A: Almost without exception, companies have a choice about whether or not to test on animals. In the majority of cases, animal tests continue because some companies insist on developing and using “new” ingredients. These are ingredients that don’t have existing safety data—because they’re new! So new safety data has to be generated to satisfy the regulators before a product can go on sale, and that means new animal testing.
Why can’t they just use non-animal test methods? Well, they can for many of the test requirements because there are many superior non-animal tests available. But there aren’t non-animal test methods available yet for every single test area that needs to be performed for new ingredients. That’s because for so many years the development of non-animal tests simply hasn’t been seen as a priority, and developing new non-animal methods takes time. We’ll get there for sure, but we’re not there yet. So where there are test gaps, animal tests are performed.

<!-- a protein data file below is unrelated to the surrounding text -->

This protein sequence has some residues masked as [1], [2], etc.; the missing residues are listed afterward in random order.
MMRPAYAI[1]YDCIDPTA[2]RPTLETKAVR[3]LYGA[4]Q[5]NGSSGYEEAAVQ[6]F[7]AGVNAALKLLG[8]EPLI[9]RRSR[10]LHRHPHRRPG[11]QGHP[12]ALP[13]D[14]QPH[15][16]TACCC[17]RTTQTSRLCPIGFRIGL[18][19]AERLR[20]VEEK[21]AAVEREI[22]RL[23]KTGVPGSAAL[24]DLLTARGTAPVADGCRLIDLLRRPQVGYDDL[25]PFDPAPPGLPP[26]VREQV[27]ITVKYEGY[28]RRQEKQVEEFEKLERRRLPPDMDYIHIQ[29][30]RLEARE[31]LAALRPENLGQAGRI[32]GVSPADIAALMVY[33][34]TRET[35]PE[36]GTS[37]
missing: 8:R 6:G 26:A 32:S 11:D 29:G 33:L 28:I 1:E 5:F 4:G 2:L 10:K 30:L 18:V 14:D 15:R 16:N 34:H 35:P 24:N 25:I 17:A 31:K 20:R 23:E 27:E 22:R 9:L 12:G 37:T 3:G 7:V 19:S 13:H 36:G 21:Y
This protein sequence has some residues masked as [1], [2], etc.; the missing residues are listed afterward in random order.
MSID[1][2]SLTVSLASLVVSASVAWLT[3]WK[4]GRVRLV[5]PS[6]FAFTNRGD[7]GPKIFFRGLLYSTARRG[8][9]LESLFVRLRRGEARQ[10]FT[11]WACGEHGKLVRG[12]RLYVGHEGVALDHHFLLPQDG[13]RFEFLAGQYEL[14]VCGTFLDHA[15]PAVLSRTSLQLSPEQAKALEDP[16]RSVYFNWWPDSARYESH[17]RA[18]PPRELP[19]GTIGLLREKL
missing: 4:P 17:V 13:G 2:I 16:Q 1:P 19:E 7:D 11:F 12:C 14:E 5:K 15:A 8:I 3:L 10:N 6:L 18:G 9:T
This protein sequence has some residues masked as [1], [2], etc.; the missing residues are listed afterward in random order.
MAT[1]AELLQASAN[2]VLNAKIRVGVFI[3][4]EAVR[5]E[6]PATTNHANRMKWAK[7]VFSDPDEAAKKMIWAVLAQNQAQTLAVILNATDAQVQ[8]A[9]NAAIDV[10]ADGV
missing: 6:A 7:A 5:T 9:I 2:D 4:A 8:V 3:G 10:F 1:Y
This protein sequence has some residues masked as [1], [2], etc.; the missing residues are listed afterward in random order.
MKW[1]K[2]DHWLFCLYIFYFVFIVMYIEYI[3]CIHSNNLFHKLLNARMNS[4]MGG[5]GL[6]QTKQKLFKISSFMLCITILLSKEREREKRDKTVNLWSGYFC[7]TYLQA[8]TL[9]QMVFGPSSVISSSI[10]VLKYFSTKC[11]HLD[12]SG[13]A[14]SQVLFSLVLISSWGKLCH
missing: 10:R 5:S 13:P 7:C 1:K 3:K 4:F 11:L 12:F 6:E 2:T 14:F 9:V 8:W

If companies simply stuck to using the many thousands of existing cosmetic ingredients available, they would never have to animal test. That’s how cruelty-free companies work!
Animal testing also continues in the cosmetics industry because of convention—that’s the way it’s always been done, animal tests are familiar even if they’re flawed. Regulators, whose job it is to approve cosmetics for use, tend to be very conservative in their approach and can delay approving a product if the manufacturer provides safety data based on unfamiliar non-animal test methods. HSI works with companies and regulators to increase their understanding and acceptance of modern non-animal test methods.
Some companies claim that they have to test on animals because they sell their products in countries like China where animal testing is still required by law for companies importing into the country. But this isn’t really true. They have chosen to sell in China knowing that to do so will mean new animal testing. Truly cruelty-free companies such as LUSH and Paul Mitchell have pledge not to sell in China until the animal test law is changed.
Q: Do these animal tests have scientific limitations?